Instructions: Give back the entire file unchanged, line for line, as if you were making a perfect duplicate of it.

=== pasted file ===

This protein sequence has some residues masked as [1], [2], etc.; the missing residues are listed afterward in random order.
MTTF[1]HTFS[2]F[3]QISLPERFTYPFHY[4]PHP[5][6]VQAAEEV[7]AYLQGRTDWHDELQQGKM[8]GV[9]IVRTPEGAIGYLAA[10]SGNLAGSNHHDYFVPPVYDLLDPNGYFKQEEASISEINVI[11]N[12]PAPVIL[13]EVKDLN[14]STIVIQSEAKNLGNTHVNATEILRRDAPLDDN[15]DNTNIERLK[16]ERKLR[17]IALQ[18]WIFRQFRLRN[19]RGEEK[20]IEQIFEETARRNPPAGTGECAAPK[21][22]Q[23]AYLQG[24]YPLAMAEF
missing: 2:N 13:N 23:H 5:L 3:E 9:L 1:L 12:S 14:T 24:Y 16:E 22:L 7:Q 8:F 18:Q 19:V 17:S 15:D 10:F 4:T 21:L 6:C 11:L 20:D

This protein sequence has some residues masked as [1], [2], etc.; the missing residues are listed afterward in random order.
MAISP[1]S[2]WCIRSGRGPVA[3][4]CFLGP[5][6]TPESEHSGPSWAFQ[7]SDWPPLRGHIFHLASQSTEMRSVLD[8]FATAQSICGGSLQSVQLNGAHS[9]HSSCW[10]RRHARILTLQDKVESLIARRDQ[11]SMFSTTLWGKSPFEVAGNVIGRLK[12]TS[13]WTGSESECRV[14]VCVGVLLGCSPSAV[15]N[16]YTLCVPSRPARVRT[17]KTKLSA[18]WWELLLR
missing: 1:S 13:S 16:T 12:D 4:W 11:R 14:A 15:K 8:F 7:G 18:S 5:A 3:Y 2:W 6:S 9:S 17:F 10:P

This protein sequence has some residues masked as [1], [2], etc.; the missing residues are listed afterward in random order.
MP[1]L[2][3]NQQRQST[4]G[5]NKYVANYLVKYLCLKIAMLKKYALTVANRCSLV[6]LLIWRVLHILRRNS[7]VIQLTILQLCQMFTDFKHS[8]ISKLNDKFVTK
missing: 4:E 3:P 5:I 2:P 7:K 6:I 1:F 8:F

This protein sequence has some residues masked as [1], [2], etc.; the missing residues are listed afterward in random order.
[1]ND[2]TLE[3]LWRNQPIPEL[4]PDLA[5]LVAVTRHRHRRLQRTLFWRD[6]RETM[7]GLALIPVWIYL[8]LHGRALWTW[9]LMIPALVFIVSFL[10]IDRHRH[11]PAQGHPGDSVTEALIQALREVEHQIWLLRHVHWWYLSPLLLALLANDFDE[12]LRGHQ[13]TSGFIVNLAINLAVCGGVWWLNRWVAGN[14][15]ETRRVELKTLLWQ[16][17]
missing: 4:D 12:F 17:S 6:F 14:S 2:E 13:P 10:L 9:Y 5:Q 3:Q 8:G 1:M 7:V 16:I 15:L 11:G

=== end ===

This protein sequence has some residues masked as [1], [2], etc.; the missing residues are listed afterward in random order.
MTTF[1]HTFS[2]F[3]QISLPERFTYPFHY[4]PHP[5][6]VQAAEEV[7]AYLQGRTDWHDELQQGKM[8]GV[9]IVRTPEGAIGYLAA[10]SGNLAGSNHHDYFVPPVYDLLDPNGYFKQEEASISEINVI[11]N[12]PAPVIL[13]EVKDLN[14]STIVIQSEAKNLGNTHVNATEILRRDAPLDDN[15]DNTNIERLK[16]ERKLR[17]IALQ[18]WIFRQFRLRN[19]RGEEK[20]IEQIFEETARRNPPAGTGECAAPK[21][22]Q[23]AYLQG[24]YPLAMAEF
missing: 2:N 13:N 23:H 5:L 3:E 9:L 1:L 12:S 14:T 24:Y 16:E 22:L 7:Q 8:F 18:Q 19:V 17:S 15:D 10:F 4:T 21:L 6:C 11:L 20:D

This protein sequence has some residues masked as [1], [2], etc.; the missing residues are listed afterward in random order.
MAISP[1]S[2]WCIRSGRGPVA[3][4]CFLGP[5][6]TPESEHSGPSWAFQ[7]SDWPPLRGHIFHLASQSTEMRSVLD[8]FATAQSICGGSLQSVQLNGAHS[9]HSSCW[10]RRHARILTLQDKVESLIARRDQ[11]SMFSTTLWGKSPFEVAGNVIGRLK[12]TS[13]WTGSESECRV[14]VCVGVLLGCSPSAV[15]N[16]YTLCVPSRPARVRT[17]KTKLSA[18]WWELLLR
missing: 1:S 13:S 16:T 12:D 4:W 11:R 14:A 15:K 8:F 7:G 18:S 5:A 3:Y 2:W 6:S 9:S 17:F 10:P

This protein sequence has some residues masked as [1], [2], etc.; the missing residues are listed afterward in random order.
MP[1]L[2][3]NQQRQST[4]G[5]NKYVANYLVKYLCLKIAMLKKYALTVANRCSLV[6]LLIWRVLHILRRNS[7]VIQLTILQLCQMFTDFKHS[8]ISKLNDKFVTK
missing: 4:E 3:P 5:I 2:P 7:K 6:I 1:F 8:F

This protein sequence has some residues masked as [1], [2], etc.; the missing residues are listed afterward in random order.
[1]ND[2]TLE[3]LWRNQPIPEL[4]PDLA[5]LVAVTRHRHRRLQRTLFWRD[6]RETM[7]GLALIPVWIYL[8]LHGRALWTW[9]LMIPALVFIVSFL[10]IDRHRH[11]PAQGHPGDSVTEALIQALREVEHQIWLLRHVHWWYLSPLLLALLANDFDE[12]LRGHQ[13]TSGFIVNLAINLAVCGGVWWLNRWVAGN[14][15]ETRRVELKTLLWQ[16][17]
missing: 4:D 12:F 17:S 6:F 14:S 2:E 13:P 10:L 9:Y 5:Q 3:Q 8:G 1:M 7:V 16:I 15:L 11:G